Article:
But the truth is that economic conditions are not likely to remain stable.  In fact, many are projecting that the approaching downturn will be even worse than 2008.

In such a scenario, millions of Americans will lose their jobs, and that means that millions of Americans will suddenly not be able to make their mortgage payments.  As a result, mortgage defaults will skyrocket and home prices will drop like a rock.  Just like last time around, there could be people that wake up one day and realize that they owe two or three times as much money on their mortgages as their homes are currently worth, and the stampede of people walking away from “underwater” mortgages could become an avalanche.

Needless to say, millions of mortgages suddenly going bad is a scenario that our financial system is not equipped to handle.  What happened in 2008 was absolutely catastrophic for our large financial institutions, and what is coming is going to be even worse.

Of course the big financial institutions will want the federal government to bail them out, but there may not be much of an appetite for more corporate bailouts this time around.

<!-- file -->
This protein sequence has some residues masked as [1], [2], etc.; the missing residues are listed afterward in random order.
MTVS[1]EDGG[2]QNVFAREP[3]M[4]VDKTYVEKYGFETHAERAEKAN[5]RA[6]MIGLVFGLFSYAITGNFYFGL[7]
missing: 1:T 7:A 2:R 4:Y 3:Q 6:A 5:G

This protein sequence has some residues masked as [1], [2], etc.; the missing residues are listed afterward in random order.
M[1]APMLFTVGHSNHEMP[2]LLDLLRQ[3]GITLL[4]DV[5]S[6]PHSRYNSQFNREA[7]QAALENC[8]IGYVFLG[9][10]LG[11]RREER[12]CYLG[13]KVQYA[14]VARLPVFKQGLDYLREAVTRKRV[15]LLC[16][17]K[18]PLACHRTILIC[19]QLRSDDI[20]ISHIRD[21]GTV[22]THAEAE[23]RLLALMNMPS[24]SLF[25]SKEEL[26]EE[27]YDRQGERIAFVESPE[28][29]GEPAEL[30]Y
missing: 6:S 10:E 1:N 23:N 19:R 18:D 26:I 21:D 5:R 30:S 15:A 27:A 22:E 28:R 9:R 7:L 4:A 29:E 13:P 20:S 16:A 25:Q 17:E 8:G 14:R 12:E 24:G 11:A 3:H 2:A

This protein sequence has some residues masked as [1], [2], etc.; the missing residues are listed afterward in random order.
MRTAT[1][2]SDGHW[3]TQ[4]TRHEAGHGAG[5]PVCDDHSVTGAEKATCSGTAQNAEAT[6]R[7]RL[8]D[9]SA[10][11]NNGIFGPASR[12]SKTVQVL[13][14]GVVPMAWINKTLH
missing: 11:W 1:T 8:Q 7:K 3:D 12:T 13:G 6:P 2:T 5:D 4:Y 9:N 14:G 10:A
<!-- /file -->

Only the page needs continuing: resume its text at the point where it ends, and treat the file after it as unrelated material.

And considering the fact that we are already 22 trillion dollars in debt, we can’t exactly afford to be throwing money around.

The Federal Reserve has set the stage for a giant mess, and it is going to shake the housing industry to the core.

We should have learned from the mistakes that we made in 2008, but we didn’t, and so now we are going to pay a very great price for our negligence.

About the author: Michael Snyder is a nationally syndicated writer, media personality and political activist. He is publisher of The Most Important News and the author of four books including The Beginning Of The End and Living A Life That Really Matters.

 

Jim Cramer On The U.S. Economy: “Many CEOS Have Told Me About How Quickly Things Have Cooled”